The court, however, agreed with Fuhr, however, that there was evidence at trial that “clearly established a pay differential between the position that she already had and the position that she sought. Both before she applied for the varsity boys’ position and after she was denied that job, Fuhr coached the boys’ junior varsity team. In that job, she was paid 9 percent of her teacher’s salary. Had she been hired for the boys’ varsity position, she would have been paid 11 percent of her teacher’s salary.”
Turning to the question of whether the defendant offered legitimate, non-discriminatory reasons for its failure to hire Fuhr as the boys’ varsity basketball coach, the appeals court noted that the defendant had argued that it had a policy in place designed to prevent any one individual from holding more than one of four major varsity coaching positions.
The appeals court noted the aforementioned evidence that gender was a factor in the decision process and that the trial court judge had recognized that evidence. Turning to the applicable standard when, the appeals court wrote that it “must draw all reasonable inferences in favor of the nonmoving party . . . The weighing of evidence, and the drawing of legitimate inferences from the facts are jury functions, not those of a judge.
“Using this standard, we conclude that the jury had sufficient evidence to support its verdict. The jury was entitled not only to disbelieve Hazel Park’s proffered non-discriminatory reasons for denying Fuhr the position she sought, but to believe her direct evidence that the school district’s true reason for that action was her gender. Hazel Park’s contention that it is entitled to judgment as a matter of law is without merit.”
It next turned to the defendant’s argument against instatement. To that end, it wrote that “a district court has wide discretion to impose equitable remedies in order to ‘fashion the most complete relief possible’ designed to ‘make the victims of unlawful discrimination whole.’ Shore v. Federal Express Corp., 42 F.3d 373, 377 (6th Cir. 1994) (quoting Albemarle Paper Co. v. Moody, 422 U.S. 405, 421, 45 L. Ed. 2d 280, 95 S. Ct. 2362 (1975)). The availability of instatement or reinstatement is therefore entrusted to the sound discretion of the district court, and a decision granting such relief is reviewed by this Court only for abuse of discretion. Shore, 42 F.3d at 377-78.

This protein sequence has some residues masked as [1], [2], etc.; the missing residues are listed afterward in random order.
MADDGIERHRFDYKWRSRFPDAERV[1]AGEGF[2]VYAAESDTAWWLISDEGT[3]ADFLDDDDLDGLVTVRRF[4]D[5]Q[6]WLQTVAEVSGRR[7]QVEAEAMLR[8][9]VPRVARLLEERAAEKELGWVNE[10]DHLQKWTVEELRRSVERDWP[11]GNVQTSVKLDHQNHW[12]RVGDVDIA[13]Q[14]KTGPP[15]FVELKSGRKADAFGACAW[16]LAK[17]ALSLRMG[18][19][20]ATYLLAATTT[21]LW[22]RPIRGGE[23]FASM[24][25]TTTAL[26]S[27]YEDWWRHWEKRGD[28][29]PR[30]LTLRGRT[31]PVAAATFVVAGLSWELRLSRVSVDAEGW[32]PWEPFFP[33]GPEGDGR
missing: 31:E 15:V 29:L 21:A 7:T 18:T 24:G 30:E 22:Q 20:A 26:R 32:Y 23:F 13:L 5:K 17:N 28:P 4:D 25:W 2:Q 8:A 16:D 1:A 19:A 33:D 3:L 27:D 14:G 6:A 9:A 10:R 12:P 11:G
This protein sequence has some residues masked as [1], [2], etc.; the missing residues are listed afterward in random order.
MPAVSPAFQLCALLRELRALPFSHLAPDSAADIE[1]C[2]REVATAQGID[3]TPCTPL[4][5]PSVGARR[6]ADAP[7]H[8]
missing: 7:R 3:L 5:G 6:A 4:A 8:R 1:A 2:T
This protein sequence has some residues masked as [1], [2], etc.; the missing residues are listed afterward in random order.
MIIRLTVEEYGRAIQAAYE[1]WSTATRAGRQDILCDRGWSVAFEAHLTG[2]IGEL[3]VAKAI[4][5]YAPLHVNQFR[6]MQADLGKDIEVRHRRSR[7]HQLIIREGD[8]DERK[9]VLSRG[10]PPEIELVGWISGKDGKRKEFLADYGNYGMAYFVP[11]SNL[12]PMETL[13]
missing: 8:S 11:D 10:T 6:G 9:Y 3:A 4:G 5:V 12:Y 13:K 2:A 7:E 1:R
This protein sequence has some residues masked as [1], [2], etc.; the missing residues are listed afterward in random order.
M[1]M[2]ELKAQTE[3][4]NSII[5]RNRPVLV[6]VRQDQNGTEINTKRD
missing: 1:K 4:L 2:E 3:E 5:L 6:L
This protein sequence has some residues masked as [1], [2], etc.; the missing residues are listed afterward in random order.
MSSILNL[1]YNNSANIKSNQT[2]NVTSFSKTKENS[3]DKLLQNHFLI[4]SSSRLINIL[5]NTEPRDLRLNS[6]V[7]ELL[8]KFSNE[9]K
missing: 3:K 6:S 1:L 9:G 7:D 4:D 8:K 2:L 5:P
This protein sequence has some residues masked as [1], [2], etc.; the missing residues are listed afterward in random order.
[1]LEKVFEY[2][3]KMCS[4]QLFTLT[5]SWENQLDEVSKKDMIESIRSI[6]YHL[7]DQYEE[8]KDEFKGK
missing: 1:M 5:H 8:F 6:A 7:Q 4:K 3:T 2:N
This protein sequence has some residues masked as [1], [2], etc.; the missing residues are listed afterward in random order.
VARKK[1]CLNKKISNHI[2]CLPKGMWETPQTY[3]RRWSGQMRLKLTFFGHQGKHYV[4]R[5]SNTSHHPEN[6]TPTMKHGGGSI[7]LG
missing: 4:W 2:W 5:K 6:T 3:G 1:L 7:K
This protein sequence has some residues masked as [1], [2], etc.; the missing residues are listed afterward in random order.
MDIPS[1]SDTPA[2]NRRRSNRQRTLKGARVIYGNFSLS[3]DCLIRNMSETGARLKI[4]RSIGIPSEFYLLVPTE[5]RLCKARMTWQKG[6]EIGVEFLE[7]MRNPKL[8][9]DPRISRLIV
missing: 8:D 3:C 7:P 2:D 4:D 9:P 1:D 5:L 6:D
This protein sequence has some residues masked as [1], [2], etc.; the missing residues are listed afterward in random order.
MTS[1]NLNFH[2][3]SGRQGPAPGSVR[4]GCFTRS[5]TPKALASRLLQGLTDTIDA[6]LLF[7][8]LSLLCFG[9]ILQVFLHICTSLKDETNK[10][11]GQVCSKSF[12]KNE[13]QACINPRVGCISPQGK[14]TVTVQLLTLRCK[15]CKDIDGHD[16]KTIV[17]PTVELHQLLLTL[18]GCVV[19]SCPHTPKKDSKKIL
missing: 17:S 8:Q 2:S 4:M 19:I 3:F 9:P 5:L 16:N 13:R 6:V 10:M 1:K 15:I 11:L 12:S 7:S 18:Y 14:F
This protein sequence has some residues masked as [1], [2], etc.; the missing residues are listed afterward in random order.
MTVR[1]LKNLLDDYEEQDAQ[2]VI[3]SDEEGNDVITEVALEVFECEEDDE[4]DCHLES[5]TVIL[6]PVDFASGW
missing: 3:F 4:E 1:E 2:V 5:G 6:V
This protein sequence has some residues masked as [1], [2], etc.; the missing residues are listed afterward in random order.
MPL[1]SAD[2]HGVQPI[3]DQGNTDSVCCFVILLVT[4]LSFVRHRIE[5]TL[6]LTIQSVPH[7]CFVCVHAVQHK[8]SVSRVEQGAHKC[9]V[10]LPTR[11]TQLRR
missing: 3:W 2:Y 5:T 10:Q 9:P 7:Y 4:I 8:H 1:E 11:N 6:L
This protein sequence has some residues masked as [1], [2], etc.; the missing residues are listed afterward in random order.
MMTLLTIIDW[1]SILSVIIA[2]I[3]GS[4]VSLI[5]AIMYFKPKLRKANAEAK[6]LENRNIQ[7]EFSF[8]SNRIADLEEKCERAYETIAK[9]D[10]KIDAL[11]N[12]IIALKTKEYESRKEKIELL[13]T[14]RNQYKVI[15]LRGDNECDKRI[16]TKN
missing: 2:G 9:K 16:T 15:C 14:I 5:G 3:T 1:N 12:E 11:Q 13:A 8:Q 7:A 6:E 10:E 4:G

“Furthermore, as Fuhr has noted, the central purpose of the state and federal anti-discrimination laws on which this suit is based is ‘to make the person whole for injuries suffered on account of unlawful employment discrimination,’ and the general rule is therefore that ‘the injured party is to be placed, as near as may be, in the situation she would have occupied if the wrong had not been committed.’ Albemarle Paper Co. v. Moody, 422 U.S. 405, 418-19, 45 L. Ed. 2d 280, 95 S. Ct. 2362 (1975). We have held that victims of discrimination are presumptively entitled to instatement or reinstatement, Thurman v. Yellow Freight Systems, Inc., 90 F.3d 1160, 1171 (6th Cir. 1996); Shore v. Federal Express Corp., 777 F.2d 1155, 1159 (6th Cir. 1985), and that reinstatement is the preferred equitable remedy in cases where discrimination has been proved. See E.E.O.C. v. Yenkin-Majestic Paint Corp., 112 F.3d 831, 836 (6th Cir. 1997); Schwartz v. Gregori, 45 F.3d 1017, 1023 (6th Cir. 1995).”
Fuhr v. School District of Hazel Park, Nos. 01-2215/01-2606/02-1367, 6th Cir., 3/24/04
Attorneys of Record: (for appellant) Timothy J. Mullins of Cox, Hodgman & Giarmarco in Troy, Michigan. (for appellee) Mark Granzotto in Royal Oak, Michigan and Deborah L. Gordon in Bloomfield Hills, Michigan.